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Organizational diversity is a type of family diversity focusing on the structural differences between families. This includes the conjugal role of family members and the way family members are organized within the family structure.

Different family types

The "conventional" nuclear family

The nuclear family, according to functionalist definition, contains a married heterosexual couple with dependant children. This is the basis on which organizational diversity is compared to.

♂Father ------ ♀Mother

♂♂♀♀ Children

Extended family

A family type which "attaches" relatives to the nuclear family; this includes grandparents, uncles, aunts and cousins. An extended family can often form overlapping nuclear families.

♂Grandfather ------ ♀Grandmother

♂Uncle ♂Father ------ ♀Mother ♀Aunt

♂♂♀♀ Children ♂♂♀♀ Cousins

Gay/Lesbian family

A family type featuring a couple of the same sex.

♂♂ OR ♀♀ (♂/♀ Surrogate father/mother)

(♂♂♀♀ Children)

Reconstituted family

A family type where at least one of the couples have been divorced before; this family type most commonly features step-fathers and step-mothers.

♂Father ----------------------♀Stepmother

♂♂♀♀ Children

Single parent family

A family type featuring a single parent with dependant children; these families most commonly result out of divorce and the death of a spouse. In the case of divorce, usually the dependant children goes to the mother.

♀Mother

♂♂♀♀ Children

Empty nest family

A family with a couple and independant children; the couple and their children live separately.

♀Mother ------ ♂Father

Singleton

A family type that contains one person living by themselves.

♂Forever alone

Cohabitation

Two unmarried individuals living together; may or may not include children.

♀Female ---(not married)--- ♂Male

(♂♂♀♀ Children)

DINKI family (Dual Income No Kids)

A family type which features a couple both taking paid work outside home, without children.

♀Mother ------ ♂Father

Beanpole family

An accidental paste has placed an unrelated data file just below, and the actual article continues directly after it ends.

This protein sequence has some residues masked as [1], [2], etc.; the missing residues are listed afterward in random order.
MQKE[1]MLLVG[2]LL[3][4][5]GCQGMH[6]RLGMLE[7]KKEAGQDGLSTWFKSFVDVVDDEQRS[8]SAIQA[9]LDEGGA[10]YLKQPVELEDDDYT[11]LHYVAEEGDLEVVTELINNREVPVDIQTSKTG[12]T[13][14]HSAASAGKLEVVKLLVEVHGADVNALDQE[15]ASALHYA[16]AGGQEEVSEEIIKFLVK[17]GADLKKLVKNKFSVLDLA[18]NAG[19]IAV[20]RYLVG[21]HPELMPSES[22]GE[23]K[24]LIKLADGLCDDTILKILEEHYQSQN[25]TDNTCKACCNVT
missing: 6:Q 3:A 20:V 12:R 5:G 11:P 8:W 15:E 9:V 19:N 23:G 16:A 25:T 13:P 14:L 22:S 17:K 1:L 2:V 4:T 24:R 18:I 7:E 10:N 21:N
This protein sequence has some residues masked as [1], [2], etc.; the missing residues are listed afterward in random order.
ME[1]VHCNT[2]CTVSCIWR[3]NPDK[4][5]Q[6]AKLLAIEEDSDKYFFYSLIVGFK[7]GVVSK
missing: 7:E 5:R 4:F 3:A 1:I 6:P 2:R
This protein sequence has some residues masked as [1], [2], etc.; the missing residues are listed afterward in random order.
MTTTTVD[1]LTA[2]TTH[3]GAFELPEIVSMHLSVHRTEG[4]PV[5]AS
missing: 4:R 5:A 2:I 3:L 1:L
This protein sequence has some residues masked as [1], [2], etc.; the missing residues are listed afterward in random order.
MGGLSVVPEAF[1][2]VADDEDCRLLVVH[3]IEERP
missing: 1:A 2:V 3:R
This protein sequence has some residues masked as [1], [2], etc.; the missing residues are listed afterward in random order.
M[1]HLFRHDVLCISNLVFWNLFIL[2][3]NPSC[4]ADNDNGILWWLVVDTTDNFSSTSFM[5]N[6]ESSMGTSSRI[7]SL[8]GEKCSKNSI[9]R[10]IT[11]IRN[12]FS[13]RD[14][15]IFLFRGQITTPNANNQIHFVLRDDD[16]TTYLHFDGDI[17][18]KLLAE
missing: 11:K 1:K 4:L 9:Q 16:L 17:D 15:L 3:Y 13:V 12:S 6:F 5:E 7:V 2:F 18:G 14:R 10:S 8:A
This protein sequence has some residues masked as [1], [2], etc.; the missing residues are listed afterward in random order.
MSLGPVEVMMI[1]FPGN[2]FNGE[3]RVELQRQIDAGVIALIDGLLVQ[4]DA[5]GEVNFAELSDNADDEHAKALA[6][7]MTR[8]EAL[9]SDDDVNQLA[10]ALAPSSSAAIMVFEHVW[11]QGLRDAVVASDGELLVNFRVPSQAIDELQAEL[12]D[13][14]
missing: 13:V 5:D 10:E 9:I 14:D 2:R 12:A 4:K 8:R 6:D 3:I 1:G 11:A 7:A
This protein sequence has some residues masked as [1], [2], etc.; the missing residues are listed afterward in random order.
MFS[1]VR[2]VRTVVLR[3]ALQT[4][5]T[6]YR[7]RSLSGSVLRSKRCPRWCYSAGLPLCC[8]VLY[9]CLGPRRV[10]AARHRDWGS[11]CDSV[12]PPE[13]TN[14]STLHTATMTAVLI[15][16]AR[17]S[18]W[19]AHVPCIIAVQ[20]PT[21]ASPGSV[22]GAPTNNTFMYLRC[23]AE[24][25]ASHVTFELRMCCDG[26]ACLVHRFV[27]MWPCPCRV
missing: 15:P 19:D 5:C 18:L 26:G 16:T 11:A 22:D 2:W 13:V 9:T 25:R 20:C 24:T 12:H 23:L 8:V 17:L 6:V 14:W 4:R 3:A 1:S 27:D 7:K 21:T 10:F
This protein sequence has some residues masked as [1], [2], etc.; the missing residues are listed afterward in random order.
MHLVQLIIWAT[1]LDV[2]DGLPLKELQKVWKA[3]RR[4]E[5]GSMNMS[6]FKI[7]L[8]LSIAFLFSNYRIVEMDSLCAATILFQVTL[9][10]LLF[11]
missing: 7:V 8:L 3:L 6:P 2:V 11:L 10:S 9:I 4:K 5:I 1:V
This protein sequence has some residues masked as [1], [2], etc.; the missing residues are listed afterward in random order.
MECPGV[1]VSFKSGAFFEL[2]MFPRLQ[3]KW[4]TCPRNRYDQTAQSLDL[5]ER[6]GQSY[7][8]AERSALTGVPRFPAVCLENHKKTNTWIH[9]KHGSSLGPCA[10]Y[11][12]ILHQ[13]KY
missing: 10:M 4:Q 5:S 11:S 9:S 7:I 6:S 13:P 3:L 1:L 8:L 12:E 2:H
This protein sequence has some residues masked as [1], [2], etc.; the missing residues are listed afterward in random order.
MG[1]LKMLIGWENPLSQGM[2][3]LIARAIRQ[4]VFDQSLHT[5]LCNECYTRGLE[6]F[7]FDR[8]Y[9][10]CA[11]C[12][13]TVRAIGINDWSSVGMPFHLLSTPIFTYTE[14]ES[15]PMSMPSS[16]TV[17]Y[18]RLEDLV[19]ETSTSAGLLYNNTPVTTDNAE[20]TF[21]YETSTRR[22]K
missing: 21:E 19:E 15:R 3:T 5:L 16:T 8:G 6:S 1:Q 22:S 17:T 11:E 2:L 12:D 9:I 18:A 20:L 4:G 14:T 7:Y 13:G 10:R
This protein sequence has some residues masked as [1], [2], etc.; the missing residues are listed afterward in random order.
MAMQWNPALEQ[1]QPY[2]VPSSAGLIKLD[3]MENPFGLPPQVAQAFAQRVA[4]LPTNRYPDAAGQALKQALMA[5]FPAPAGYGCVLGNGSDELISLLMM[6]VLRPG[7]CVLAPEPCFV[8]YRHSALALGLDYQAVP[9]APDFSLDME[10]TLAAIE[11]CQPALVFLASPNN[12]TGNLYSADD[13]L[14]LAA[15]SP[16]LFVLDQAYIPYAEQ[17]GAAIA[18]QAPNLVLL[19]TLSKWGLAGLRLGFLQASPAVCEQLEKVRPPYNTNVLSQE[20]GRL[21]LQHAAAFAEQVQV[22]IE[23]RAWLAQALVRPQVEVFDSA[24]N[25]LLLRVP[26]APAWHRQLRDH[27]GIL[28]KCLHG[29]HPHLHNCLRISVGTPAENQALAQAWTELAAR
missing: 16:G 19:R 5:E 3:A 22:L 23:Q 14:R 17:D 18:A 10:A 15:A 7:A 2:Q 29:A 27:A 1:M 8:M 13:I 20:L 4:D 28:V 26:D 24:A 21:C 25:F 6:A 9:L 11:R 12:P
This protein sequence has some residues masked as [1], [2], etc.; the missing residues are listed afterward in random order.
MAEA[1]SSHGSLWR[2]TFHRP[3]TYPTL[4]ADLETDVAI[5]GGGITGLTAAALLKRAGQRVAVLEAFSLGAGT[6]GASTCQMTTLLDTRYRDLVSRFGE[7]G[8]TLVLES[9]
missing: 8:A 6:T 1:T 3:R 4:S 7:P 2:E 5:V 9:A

A family type featuring multiple generations but few people in each generation, making the structure of the family "thin"; this type of family was popularized due to reduced birth rates in different countries.

♂Grandfather ------ ♀Grandmother

♀Mother ------ ♂Father

♀ Child

The "4-2-1" family in China is an example of this, featuring only one child born with each couple.

Reasons for family diversity

Sociologists have identified various reasons for the increase in family diversity:

Secularization (the loss of religion): The decreasing tendency of believing in a religion has lead to a reduced amount of social stigma attached to "unconventional" family types (such as the gay/lesbian family) and divorce, increasing single parent families. (Statistics: in 2010 60% of British citizens identified themselves as religious according to the ONS; this number declined to 30% in 2015 according to The Guardian.)

Increasing social and economic independence: A general trend in the increasing education levels of individuals, especially amongst females, has led to a general decline in marriage and childbirth in favour of the pursuit of careers, increasing the amount of single households and DINKI families. (Statistics: in the start of the 20th century an average of 3 children were born in each family; this figure had dropped to 1.6 in the 21st century.)

Related sociologists

Hughes (2009): average age of first marriage for women was 23 in 1977 and increased to 29 in 2007. In many industrial societies there is an aging population, affecting marriage statistics.

Oswald (2002): increased female financial career and personal independence makes them less likely to enter relationships that restricts their ability to work and develop a career.

Hughes and Church: 10% of families with dependent children were never married mothers in 2011, compared to only 1% in 1971.

Beck (1992): people in postmodern societies increasingly assess likely risks and consequences of their actions-avoidance of risk by not marrying.

Smart and Stevens (2000): Cohabitation represents a trial marriage with less risk.

Rapoport and Rapoport (1969): Women in dual-career families are increasingly unwilling to have children, prioritizing their careers. They also think that parenthoold would disrupt their lives.

Tiffen and Gittins (2004): women less likely to accept personal and social identities built around home and motherhood.

Graham: There is less need for children as a protection against old age and illness.

Chester: There's a shift from traditional nuclear family to neo-conventional families/dual-earner families, but family diversity and its impact on society has been exaggerated.

Giddens: family diversity is the results of people having more choice and freedom in the postmodern society, especially since women now have greater opportunities in education as well as workplace.

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